1.e4 c5 2.Nf3 Nc6 3.Nc3. With such a move order Ivanchuk avoids the Sveshnikov Sicilian, where his opponent is one of the best specialists in the world. 3...e6 4.d4 cxd4 5.Nxd4 Nf6 6.Nxc6 This is the most principled move. 6...bxc6 7.e5 Nd5 8.Ne4 Qc7 Designed to provoke the advance f2-f4 and thus weaken the diagonal a7-g1. 9.f4 Qb6 10.c4 Ne3 This move was played by Radjabov only once in 2005. As Teimour confessed after the game, he was expecting that it will come as a surprise for Ivanchuk. Well, the Ukrainian turned out to be extremely well prepared... The main alternative is 10...Bb4+ (which Radjabov successfully played in 2007). 11.Qd3 Nf5 This move Radjabov never played before. [11...Bb4+ 12.Bd2 0-0 13.Rc1 Nxf1 1/2-1/2 Guseinov,G (2573)-Radjabov,T (2673)/Warsaw 2005]








12.Bd2! A strong novelty, which might replace the existing main continuation 12.g4. This and next few moves Ivanchuk played quickly. 12...Qxb2 13.Rb1 Qd4. 13...Qxa2 14.Be2 would have been very risky for Radjabov, especially when knowing that the opponent has analyzed it at home. 14.Qxd4 Nxd4 15.c5. White is a pawn down, but his compensation is obvious. Black has big problems to complete his development. 15...a5 16.Kf2 Be7. 16...Ba6 runs into a direct mate: 17.Bxa6 Rxa6 18.Rb8+ Ke7 19.Nd6 and mate on e8! 17.Nd6+ Bxd6 18.exd6 0-0 19.Rb6. White prevents 19...Ba6. 19...Nc2 20.Bc4 Nb4. Ivanchuk thought very long here. "/portals/all/_for_legal_reasons.jpg", said Ivanchuk after the game. 21.Bxb4. Otherwise the knight comes to d5. 21...axb4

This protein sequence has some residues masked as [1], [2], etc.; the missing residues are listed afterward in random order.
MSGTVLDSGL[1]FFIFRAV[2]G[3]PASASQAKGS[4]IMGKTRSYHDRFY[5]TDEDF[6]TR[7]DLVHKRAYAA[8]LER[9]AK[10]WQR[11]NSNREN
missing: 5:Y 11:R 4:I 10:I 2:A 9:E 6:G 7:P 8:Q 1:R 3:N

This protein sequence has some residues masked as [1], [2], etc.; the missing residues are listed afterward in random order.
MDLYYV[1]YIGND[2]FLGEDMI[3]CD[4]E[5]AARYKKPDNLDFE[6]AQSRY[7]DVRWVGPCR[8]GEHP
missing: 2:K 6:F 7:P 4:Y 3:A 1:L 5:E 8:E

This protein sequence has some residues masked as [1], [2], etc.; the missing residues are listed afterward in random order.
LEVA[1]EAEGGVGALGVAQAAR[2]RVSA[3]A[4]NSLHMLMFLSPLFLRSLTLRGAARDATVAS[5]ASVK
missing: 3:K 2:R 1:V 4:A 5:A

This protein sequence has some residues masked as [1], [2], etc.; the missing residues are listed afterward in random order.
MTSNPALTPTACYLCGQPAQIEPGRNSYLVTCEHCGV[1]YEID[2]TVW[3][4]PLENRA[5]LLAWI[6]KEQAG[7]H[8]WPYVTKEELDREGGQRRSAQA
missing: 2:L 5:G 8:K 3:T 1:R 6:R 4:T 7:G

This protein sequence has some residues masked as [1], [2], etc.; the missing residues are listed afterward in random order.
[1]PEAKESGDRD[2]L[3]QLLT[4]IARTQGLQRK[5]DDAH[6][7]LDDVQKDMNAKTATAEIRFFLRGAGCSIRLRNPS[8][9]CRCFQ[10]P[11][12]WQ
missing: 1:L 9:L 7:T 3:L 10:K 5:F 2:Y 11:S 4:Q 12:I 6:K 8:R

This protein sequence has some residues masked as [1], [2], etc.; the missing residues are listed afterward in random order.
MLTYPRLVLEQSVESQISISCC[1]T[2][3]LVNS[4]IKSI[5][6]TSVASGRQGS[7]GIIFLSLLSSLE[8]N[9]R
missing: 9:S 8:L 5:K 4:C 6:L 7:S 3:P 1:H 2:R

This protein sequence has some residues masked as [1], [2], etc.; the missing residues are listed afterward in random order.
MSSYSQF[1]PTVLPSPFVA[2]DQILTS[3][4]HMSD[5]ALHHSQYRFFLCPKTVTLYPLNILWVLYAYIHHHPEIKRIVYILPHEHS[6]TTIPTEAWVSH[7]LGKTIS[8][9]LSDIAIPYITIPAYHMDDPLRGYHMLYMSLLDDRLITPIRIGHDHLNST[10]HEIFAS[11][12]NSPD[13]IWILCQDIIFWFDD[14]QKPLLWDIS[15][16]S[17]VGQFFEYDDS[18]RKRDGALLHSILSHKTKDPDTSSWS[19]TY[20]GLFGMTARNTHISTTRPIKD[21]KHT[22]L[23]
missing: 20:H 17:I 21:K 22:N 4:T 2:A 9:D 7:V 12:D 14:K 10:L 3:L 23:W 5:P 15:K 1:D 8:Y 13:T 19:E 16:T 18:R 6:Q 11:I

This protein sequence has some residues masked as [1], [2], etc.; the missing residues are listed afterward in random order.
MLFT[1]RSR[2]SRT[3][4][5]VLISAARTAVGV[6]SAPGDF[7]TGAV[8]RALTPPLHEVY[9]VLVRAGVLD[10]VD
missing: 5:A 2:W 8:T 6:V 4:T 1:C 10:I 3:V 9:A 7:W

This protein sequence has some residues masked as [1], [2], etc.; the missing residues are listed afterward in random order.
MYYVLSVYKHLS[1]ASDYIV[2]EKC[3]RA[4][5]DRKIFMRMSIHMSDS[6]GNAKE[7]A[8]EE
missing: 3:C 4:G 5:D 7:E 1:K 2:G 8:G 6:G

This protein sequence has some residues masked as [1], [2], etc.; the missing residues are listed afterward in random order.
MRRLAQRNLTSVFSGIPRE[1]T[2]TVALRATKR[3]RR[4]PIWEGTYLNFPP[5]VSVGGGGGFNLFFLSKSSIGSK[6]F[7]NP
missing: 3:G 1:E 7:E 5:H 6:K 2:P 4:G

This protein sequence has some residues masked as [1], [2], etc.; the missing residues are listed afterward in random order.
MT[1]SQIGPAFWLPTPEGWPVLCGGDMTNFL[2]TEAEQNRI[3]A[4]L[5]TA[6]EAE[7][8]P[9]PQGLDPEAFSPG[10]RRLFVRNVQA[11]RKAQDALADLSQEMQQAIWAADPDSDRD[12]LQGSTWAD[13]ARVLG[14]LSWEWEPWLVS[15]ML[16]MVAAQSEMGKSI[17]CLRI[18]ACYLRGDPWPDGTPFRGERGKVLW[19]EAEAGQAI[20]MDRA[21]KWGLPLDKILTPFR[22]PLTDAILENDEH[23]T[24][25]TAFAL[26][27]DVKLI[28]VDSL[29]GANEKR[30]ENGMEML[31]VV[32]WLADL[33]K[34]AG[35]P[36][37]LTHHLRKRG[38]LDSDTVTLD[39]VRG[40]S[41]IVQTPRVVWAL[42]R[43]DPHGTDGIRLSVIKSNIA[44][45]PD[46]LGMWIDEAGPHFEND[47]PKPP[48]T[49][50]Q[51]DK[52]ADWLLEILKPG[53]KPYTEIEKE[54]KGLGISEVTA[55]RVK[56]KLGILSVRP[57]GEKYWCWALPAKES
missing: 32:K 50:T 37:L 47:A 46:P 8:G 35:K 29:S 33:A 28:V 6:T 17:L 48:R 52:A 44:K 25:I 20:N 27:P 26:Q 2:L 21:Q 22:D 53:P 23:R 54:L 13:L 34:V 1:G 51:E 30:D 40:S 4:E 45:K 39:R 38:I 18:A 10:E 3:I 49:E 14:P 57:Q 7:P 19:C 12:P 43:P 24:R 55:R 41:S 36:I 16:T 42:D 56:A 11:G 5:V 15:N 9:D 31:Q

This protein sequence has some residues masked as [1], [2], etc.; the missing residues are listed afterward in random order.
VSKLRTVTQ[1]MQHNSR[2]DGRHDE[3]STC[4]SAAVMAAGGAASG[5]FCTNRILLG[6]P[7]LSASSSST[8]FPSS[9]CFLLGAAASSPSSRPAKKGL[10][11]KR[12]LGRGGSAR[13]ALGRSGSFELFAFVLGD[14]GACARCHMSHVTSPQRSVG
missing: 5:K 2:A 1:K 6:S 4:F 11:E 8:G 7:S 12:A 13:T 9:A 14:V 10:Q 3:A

The general impression here was that Black should be completely lost, but things are certainly not trivial for White. 22.Ke3. The king goes to d4 in order to protect pawn c5. [The main alternative is 22.Rb1 Ra5 23.R1xb4 Rxc5 24.Ra4! - a variation which Ivanchuk saw. However, for some reasons he was not so sure if White wins here. The analysis show that he does - at some moment Black will lose his bishop (both rooks come to the 8th rank) and the a-pawn will decide.] 22...h6 23.Kd4 g5. Radjabov is rightly seeking some counterplay. 24.f5!? In order to open the e-file Ivanchuk sacrifices the second pawn. White's problem is the multitude of options. At this moment Ivanchuk had less than 8 minutes left on the clock. 24...exf5 [24...Kg7 25.Rf1] 25.Re1 Kg7 26.g3. Notice that White doesn't take pawn b4 in order to prevent Black from playing Ba6. Ivanchuk's last move is made against the advance f5-f4. 26...Kf6 27.Re7. Now Radjabov finds the right moment for counterplay. 27...h5! 28.Bb3 h4 29.gxh4

29...Rh8! 30.Rxf7+ Kg6 31.hxg5 Rxh2. Again in this tournament the defense is on top. White loses the g-pawn and Black is out of danger now. 32.Rf8 Rh4+ 33.Ke3 Kxg5 34.Rg8+ Kf6 35.Rf8+ Kg5 36.Rg8+ Kf6 37.Rf8+ draw. [Click to replay]